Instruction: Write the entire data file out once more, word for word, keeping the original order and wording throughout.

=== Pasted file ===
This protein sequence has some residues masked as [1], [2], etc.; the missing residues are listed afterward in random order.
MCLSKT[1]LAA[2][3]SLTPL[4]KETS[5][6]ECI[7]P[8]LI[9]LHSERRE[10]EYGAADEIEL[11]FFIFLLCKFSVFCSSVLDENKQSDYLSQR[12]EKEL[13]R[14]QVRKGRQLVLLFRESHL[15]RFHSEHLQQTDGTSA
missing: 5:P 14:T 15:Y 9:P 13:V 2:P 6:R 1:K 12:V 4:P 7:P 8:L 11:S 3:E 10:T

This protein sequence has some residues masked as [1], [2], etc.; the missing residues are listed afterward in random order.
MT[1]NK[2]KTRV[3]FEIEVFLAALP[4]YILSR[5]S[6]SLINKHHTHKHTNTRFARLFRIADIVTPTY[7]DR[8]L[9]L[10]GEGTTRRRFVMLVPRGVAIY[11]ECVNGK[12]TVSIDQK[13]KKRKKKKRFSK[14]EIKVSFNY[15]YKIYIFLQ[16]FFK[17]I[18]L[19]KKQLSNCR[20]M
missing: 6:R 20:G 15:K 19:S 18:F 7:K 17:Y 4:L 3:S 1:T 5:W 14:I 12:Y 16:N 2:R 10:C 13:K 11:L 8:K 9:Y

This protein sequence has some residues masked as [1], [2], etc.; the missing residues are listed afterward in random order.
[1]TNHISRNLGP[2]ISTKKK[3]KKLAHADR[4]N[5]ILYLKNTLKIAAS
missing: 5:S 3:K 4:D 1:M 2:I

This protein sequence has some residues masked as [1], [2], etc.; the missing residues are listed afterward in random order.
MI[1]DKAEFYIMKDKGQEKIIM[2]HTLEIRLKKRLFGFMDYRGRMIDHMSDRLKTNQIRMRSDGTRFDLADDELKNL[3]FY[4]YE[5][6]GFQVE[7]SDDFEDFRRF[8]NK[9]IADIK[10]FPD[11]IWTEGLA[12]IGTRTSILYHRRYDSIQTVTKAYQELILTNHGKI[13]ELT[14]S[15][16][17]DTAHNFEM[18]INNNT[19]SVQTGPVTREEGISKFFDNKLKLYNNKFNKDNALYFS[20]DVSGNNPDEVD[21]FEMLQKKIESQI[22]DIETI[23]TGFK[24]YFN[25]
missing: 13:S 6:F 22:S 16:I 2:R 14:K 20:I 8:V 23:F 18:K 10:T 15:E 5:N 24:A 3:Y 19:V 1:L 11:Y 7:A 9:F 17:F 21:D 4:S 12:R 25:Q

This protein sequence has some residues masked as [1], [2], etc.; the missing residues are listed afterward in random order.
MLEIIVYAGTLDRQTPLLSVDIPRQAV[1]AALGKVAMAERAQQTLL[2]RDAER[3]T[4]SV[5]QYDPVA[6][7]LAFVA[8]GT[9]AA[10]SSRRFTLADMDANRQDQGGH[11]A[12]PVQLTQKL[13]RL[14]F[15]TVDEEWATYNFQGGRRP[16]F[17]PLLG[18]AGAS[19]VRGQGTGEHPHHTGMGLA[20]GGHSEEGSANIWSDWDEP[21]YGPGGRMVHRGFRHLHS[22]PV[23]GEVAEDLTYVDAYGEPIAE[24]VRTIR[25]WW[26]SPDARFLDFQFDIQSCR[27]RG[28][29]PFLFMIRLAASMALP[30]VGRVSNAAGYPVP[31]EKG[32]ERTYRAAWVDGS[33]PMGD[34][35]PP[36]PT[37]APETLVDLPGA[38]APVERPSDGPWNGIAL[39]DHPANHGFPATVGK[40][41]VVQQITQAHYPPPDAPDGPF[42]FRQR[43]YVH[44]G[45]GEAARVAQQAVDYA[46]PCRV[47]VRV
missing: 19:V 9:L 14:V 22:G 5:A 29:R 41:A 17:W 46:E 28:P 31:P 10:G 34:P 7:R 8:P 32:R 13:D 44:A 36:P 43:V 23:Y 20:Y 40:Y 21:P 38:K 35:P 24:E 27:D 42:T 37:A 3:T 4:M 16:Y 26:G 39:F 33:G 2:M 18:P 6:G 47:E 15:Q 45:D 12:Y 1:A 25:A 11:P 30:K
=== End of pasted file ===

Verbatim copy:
This protein sequence has some residues masked as [1], [2], etc.; the missing residues are listed afterward in random order.
MCLSKT[1]LAA[2][3]SLTPL[4]KETS[5][6]ECI[7]P[8]LI[9]LHSERRE[10]EYGAADEIEL[11]FFIFLLCKFSVFCSSVLDENKQSDYLSQR[12]EKEL[13]R[14]QVRKGRQLVLLFRESHL[15]RFHSEHLQQTDGTSA
missing: 5:P 14:T 15:Y 9:P 13:V 2:P 6:R 1:K 12:V 4:P 7:P 8:L 11:S 3:E 10:T

This protein sequence has some residues masked as [1], [2], etc.; the missing residues are listed afterward in random order.
MT[1]NK[2]KTRV[3]FEIEVFLAALP[4]YILSR[5]S[6]SLINKHHTHKHTNTRFARLFRIADIVTPTY[7]DR[8]L[9]L[10]GEGTTRRRFVMLVPRGVAIY[11]ECVNGK[12]TVSIDQK[13]KKRKKKKRFSK[14]EIKVSFNY[15]YKIYIFLQ[16]FFK[17]I[18]L[19]KKQLSNCR[20]M
missing: 6:R 20:G 15:K 19:S 18:F 7:K 17:Y 4:L 3:S 1:T 5:W 14:I 12:Y 16:N 2:R 10:C 13:K 11:L 8:K 9:Y

This protein sequence has some residues masked as [1], [2], etc.; the missing residues are listed afterward in random order.
[1]TNHISRNLGP[2]ISTKKK[3]KKLAHADR[4]N[5]ILYLKNTLKIAAS
missing: 5:S 3:K 4:D 1:M 2:I

This protein sequence has some residues masked as [1], [2], etc.; the missing residues are listed afterward in random order.
MI[1]DKAEFYIMKDKGQEKIIM[2]HTLEIRLKKRLFGFMDYRGRMIDHMSDRLKTNQIRMRSDGTRFDLADDELKNL[3]FY[4]YE[5][6]GFQVE[7]SDDFEDFRRF[8]NK[9]IADIK[10]FPD[11]IWTEGLA[12]IGTRTSILYHRRYDSIQTVTKAYQELILTNHGKI[13]ELT[14]S[15][16][17]DTAHNFEM[18]INNNT[19]SVQTGPVTREEGISKFFDNKLKLYNNKFNKDNALYFS[20]DVSGNNPDEVD[21]FEMLQKKIESQI[22]DIETI[23]TGFK[24]YFN[25]
missing: 13:S 6:F 22:S 16:I 2:R 14:K 20:I 8:V 23:F 18:K 10:T 15:E 5:N 24:A 3:Y 19:V 1:L 11:Y 7:A 9:F 17:F 21:D 4:S 12:R 25:Q

This protein sequence has some residues masked as [1], [2], etc.; the missing residues are listed afterward in random order.
MLEIIVYAGTLDRQTPLLSVDIPRQAV[1]AALGKVAMAERAQQTLL[2]RDAER[3]T[4]SV[5]QYDPVA[6][7]LAFVA[8]GT[9]AA[10]SSRRFTLADMDANRQDQGGH[11]A[12]PVQLTQKL[13]RL[14]F[15]TVDEEWATYNFQGGRRP[16]F[17]PLLG[18]AGAS[19]VRGQGTGEHPHHTGMGLA[20]GGHSEEGSANIWSDWDEP[21]YGPGGRMVHRGFRHLHS[22]PV[23]GEVAEDLTYVDAYGEPIAE[24]VRTIR[25]WW[26]SPDARFLDFQFDIQSCR[27]RG[28][29]PFLFMIRLAASMALP[30]VGRVSNAAGYPVP[31]EKG[32]ERTYRAAWVDGS[33]PMGD[34][35]PP[36]PT[37]APETLVDLPGA[38]APVERPSDGPWNGIAL[39]DHPANHGFPATVGK[40][41]VVQQITQAHYPPPDAPDGPF[42]FRQR[43]YVH[44]G[45]GEAARVAQQAVDYA[46]PCRV[47]VRV
missing: 19:V 9:L 14:V 22:G 5:A 29:R 41:A 17:W 46:E 28:P 31:P 10:G 34:P 7:R 8:P 32:R 13:D 44:A 36:P 43:V 23:Y 20:Y 40:Y 21:P 38:K 35:P 24:E 27:D 42:T 37:A 3:T 4:M 16:Y 26:G 39:F 33:G 2:M 18:P 6:G 47:E 15:Q 45:D 12:Y 1:A 25:A 11:P 30:K